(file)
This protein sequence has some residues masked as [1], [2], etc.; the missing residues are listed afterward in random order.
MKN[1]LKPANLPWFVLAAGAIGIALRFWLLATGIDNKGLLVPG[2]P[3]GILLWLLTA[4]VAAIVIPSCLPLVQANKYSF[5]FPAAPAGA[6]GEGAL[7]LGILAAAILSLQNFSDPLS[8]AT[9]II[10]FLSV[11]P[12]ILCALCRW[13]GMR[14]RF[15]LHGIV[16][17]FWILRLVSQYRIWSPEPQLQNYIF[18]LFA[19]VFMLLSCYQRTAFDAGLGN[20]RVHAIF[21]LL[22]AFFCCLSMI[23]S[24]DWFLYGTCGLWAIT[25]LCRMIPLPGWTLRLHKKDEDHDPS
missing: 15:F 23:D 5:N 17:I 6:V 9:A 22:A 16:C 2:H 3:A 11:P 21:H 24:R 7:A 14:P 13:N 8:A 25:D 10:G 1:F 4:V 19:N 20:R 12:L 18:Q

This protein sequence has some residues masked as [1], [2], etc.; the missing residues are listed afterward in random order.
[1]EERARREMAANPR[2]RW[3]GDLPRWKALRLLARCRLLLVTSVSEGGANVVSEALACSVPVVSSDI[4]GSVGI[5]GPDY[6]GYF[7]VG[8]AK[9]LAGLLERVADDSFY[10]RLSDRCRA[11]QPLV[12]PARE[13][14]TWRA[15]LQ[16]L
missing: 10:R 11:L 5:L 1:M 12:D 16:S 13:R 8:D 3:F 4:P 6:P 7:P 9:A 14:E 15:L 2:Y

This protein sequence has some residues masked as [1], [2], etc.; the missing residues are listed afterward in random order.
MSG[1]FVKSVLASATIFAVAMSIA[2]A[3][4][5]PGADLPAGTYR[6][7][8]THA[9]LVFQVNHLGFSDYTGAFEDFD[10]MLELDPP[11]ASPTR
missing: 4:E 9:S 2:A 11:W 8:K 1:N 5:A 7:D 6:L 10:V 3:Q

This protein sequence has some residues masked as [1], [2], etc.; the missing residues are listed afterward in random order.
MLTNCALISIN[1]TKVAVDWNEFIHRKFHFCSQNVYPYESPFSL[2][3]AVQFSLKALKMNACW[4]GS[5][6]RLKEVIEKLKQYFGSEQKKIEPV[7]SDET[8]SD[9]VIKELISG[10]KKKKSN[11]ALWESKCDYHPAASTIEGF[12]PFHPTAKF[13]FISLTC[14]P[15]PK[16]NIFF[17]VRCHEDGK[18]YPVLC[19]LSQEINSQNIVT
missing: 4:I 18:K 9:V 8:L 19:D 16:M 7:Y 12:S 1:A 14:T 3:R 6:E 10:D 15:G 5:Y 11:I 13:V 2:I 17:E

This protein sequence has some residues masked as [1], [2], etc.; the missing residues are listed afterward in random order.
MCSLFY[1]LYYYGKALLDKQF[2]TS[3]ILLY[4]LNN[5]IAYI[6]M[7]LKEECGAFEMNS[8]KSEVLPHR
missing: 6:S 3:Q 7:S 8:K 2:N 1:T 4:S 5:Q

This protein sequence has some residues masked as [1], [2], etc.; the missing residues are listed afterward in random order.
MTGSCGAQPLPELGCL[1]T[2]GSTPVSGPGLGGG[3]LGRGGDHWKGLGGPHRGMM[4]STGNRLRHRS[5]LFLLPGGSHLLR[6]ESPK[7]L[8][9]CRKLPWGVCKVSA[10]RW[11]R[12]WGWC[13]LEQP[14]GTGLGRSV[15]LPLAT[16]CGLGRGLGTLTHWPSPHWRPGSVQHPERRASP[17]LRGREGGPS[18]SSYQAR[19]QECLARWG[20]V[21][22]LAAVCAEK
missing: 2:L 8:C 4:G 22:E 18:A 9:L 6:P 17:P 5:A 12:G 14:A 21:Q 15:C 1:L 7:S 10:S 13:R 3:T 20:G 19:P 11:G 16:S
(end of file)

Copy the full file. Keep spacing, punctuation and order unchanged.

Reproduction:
This protein sequence has some residues masked as [1], [2], etc.; the missing residues are listed afterward in random order.
MKN[1]LKPANLPWFVLAAGAIGIALRFWLLATGIDNKGLLVPG[2]P[3]GILLWLLTA[4]VAAIVIPSCLPLVQANKYSF[5]FPAAPAGA[6]GEGAL[7]LGILAAAILSLQNFSDPLS[8]AT[9]II[10]FLSV[11]P[12]ILCALCRW[13]GMR[14]RF[15]LHGIV[16][17]FWILRLVSQYRIWSPEPQLQNYIF[18]LFA[19]VFMLLSCYQRTAFDAGLGN[20]RVHAIF[21]LL[22]AFFCCLSMI[23]S[24]DWFLYGTCGLWAIT[25]LCRMIPLPGWTLRLHKKDEDHDPS
missing: 15:F 23:D 5:N 17:I 6:V 9:A 22:A 16:C 2:H 3:A 11:P 21:H 24:R 7:A 14:P 13:N 8:A 25:D 10:G 1:F 4:V 19:N 20:R 12:L 18:Q

This protein sequence has some residues masked as [1], [2], etc.; the missing residues are listed afterward in random order.
[1]EERARREMAANPR[2]RW[3]GDLPRWKALRLLARCRLLLVTSVSEGGANVVSEALACSVPVVSSDI[4]GSVGI[5]GPDY[6]GYF[7]VG[8]AK[9]LAGLLERVADDSFY[10]RLSDRCRA[11]QPLV[12]PARE[13][14]TWRA[15]LQ[16]L
missing: 10:R 11:L 5:L 1:M 12:D 16:S 13:R 8:D 3:F 4:P 6:P 7:P 9:A 14:E 15:L 2:Y

This protein sequence has some residues masked as [1], [2], etc.; the missing residues are listed afterward in random order.
MSG[1]FVKSVLASATIFAVAMSIA[2]A[3][4][5]PGADLPAGTYR[6][7][8]THA[9]LVFQVNHLGFSDYTGAFEDFD[10]MLELDPP[11]ASPTR
missing: 4:E 9:S 2:A 11:W 8:K 1:N 5:A 7:D 6:L 10:V 3:Q

This protein sequence has some residues masked as [1], [2], etc.; the missing residues are listed afterward in random order.
MLTNCALISIN[1]TKVAVDWNEFIHRKFHFCSQNVYPYESPFSL[2][3]AVQFSLKALKMNACW[4]GS[5][6]RLKEVIEKLKQYFGSEQKKIEPV[7]SDET[8]SD[9]VIKELISG[10]KKKKSN[11]ALWESKCDYHPAASTIEGF[12]PFHPTAKF[13]FISLTC[14]P[15]PK[16]NIFF[17]VRCHEDGK[18]YPVLC[19]LSQEINSQNIVT
missing: 4:I 18:K 9:V 8:L 19:D 16:M 7:Y 12:S 1:A 14:T 3:R 6:E 10:D 15:G 5:Y 11:I 13:V 2:I 17:E

This protein sequence has some residues masked as [1], [2], etc.; the missing residues are listed afterward in random order.
MCSLFY[1]LYYYGKALLDKQF[2]TS[3]ILLY[4]LNN[5]IAYI[6]M[7]LKEECGAFEMNS[8]KSEVLPHR
missing: 6:S 3:Q 7:S 8:K 2:N 1:T 4:S 5:Q

This protein sequence has some residues masked as [1], [2], etc.; the missing residues are listed afterward in random order.
MTGSCGAQPLPELGCL[1]T[2]GSTPVSGPGLGGG[3]LGRGGDHWKGLGGPHRGMM[4]STGNRLRHRS[5]LFLLPGGSHLLR[6]ESPK[7]L[8][9]CRKLPWGVCKVSA[10]RW[11]R[12]WGWC[13]LEQP[14]GTGLGRSV[15]LPLAT[16]CGLGRGLGTLTHWPSPHWRPGSVQHPERRASP[17]LRGREGGPS[18]SSYQAR[19]QECLARWG[20]V[21][22]LAAVCAEK
missing: 2:L 8:C 4:G 22:E 18:A 9:L 6:P 17:P 5:A 12:G 14:A 21:Q 15:C 1:L 7:S 10:S 13:R 3:T 20:G 19:P 11:G 16:S